Shooters train for brain shots at three yards. At this distance, full 2.5″ offset is used. Sight has to be at about the hairline for the projectile to shut down the bad guy’s computer.
For our purposes, mechanical offset relates to the difference between the line of bore and the line of sight. This distance will vary from one gun to another. Additionally, the sight and mounting system will also influence the difference. All handheld firearms have a certain amount of mechanical offset. It may be negligible in the case of a pistol, or significant in the case of certain rifles/carbines.
This article will limit the discussion to carbines and focus specifically on the AR family of weapons.
Generally speaking, the iron sights are approximately 2.5″ above the bore line. Optical sights may vary in height above bore. For the M16/M4 family of weapons, it is 2.5″. For optical sights mounted on a flattop receiver, the line of sight may be slightly higher or slightly lower than 2.5″. If that sight is mounted on top of a carry handle, it may be significantly higher.
Now that we know what offset is, we need to know why it is important to us.
Let’s delve into the world of exterior ballistics for a moment. When you are looking at a target, you are looking directly at it, in a straight line and no matter the distance. Be it six inches or 600 yards, there is no ballistic curve to your vision.
However, when you press the trigger on your favorite bullet launcher, that projectile is not a beam rider. And it is—as are we all—subject to gravity and friction. As soon as that bullet leaves the muzzle, gravity and friction jump in and start slowing it down, while at the same time causing it to head downward toward the deck.
If you were to drop a bullet from a mechanical device and fire a bullet of the same weight at the same time from a barrel that is parallel to the deck, both would strike the deck at the same time. (It is a fact. I saw it on Mythbusters.)
So, if I want to start here and hit a guy square between the nipples at 200 yards, I have to elevate the barrel slightly in order to overcome the effects of gravity and friction.
And we accomplish that elevation by adjusting the sights.
As the muzzle will always be that (approximately) 2.5″ below the line of sight, the barrel will have to be elevated in order for the projectile to sail away to that distant target.
Please understand that the bullet doesn’t automatically fly high as it leaves the barrel. It moves upward because that is the direction that the barrel is pointed.
Using an M4 carbine and M855 ball, that 62-grain bullet will move up to -0.87″ at 25 yards, and continue to +0.43 at 50 yards, having crossed the line—the initial intersection of sight—a few inches earlier. At 100 yards it will be at +1.94″ and at 125 yards it will reach its maximum ordinate—the highest it will be above the line of sight. It will continue to describe that arc until it crosses the line of sight at 200 yards (commonly the zero distance).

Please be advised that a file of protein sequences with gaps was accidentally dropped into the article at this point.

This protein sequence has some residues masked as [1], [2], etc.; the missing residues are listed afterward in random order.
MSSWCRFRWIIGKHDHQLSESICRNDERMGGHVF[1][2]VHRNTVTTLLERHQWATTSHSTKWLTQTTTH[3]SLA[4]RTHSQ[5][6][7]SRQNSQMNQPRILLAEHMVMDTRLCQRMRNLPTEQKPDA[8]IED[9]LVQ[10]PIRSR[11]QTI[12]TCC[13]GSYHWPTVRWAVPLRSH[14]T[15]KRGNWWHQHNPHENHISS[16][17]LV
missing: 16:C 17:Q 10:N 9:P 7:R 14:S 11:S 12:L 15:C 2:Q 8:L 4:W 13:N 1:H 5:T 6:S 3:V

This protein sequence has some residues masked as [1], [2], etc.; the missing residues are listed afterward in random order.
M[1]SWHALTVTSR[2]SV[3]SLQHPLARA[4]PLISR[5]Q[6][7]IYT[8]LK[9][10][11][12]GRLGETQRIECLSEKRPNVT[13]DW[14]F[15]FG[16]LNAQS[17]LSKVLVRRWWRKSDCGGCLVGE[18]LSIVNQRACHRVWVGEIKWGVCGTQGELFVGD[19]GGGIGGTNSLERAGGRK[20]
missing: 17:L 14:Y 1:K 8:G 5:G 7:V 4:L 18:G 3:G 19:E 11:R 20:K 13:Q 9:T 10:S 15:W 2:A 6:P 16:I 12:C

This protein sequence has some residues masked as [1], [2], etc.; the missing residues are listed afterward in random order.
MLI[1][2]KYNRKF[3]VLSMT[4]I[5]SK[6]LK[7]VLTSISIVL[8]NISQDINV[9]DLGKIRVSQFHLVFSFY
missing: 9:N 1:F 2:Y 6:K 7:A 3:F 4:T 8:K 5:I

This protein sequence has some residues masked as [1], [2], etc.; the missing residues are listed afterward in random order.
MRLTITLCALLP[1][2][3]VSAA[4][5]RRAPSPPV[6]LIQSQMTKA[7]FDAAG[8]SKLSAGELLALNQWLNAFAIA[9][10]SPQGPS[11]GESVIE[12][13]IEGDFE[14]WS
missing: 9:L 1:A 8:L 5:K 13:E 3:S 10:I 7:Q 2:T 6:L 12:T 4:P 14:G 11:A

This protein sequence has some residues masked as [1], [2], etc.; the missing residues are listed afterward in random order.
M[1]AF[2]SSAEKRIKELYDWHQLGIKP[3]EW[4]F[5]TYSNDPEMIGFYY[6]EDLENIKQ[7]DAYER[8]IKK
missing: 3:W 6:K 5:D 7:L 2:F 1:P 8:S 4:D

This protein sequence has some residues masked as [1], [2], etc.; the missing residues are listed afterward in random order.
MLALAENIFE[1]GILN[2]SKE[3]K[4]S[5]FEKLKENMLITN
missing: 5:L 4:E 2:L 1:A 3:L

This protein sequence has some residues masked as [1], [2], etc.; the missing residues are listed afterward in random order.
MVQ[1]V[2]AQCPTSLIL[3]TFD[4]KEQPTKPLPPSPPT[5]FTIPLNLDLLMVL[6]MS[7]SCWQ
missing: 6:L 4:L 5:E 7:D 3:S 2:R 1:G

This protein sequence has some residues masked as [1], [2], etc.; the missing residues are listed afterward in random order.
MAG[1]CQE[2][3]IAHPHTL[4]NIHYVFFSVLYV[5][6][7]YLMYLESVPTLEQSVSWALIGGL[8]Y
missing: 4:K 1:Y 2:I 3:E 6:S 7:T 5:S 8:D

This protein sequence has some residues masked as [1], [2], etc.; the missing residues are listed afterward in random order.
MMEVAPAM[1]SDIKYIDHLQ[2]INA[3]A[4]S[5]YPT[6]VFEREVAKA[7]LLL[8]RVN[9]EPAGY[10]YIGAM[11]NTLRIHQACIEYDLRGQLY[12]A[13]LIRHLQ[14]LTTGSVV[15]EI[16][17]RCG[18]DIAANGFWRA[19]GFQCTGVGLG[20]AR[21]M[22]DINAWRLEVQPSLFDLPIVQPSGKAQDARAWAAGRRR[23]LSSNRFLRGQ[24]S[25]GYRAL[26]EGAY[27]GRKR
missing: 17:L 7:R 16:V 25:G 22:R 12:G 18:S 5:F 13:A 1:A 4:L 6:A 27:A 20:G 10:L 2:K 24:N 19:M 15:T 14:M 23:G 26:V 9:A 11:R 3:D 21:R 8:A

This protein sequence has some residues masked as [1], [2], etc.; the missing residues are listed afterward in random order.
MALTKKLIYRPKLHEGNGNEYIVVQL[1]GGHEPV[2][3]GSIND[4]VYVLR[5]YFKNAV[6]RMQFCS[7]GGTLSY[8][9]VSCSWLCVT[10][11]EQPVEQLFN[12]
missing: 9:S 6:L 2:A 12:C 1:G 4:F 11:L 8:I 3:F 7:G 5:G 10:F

So, if I wanted a center mass hit (considering this to be the upper chest) from contact distance (-2.5″) to 250 yards (-3.88″), all I need to do is hold right between the nipples.
This is sufficient for engaging a human threat with a carbine—we are talking about infantry engagement here.
At close range (10 yards and under), you must hold a full 2.5″ offset. The line of sight (LOS-red line) must be at the hairline for the round (red line) to strike him at the eye line. Offset is a constant at short ranges and is easily accomplished with proper training.
Let’s switch hats for a minute. Instead of being a Grunt, you are now part of a Direct Action Element or police tactical team tasked to rescue a hostage. This is Close Quarter Battle, and by definition CQB requires surgical shooting.
The perp is on the other side of the room, maybe ten feet away. He has a BFK (Big expletive deleted Knife) to the throat of a baby that he is holding in front of him. The infant is partially obscuring his lower face.
From training, you know that if you introduce a supersonic velocity projectile directly into his brain housing group, it will cause him to immediately cease all functions.
Knowing this, you want to place that bullet where it needs to go, and the center of what you have available is right between his running lights. You swiftly put that red dot right there, right in between those two skuzzy eyeballs, and press the trigger straight to the rear. The bullet screams out of the gun and covers those ten feet in .0036 second—and strikes the kid right in the cruller, 2.5″ lower than you intended and causing his demise. All because you neglected to compensate for offset.
If, however, you place the dot 2.5″ above where you want the projectile to strike (at that same ten-foot distance), the bullet will enter the mutt’s head, penetrate his skull and turn the interior of his cranial vault to mush, causing him to cease being an earthly oxygen consumer.
Which result would you prefer? Killing the infant or killing the perp and saving the kid’s life?
Offset is the distance between the line of bore and the line of sight. For the M4 carbine/M16 rifle, it is approximately 2.5″.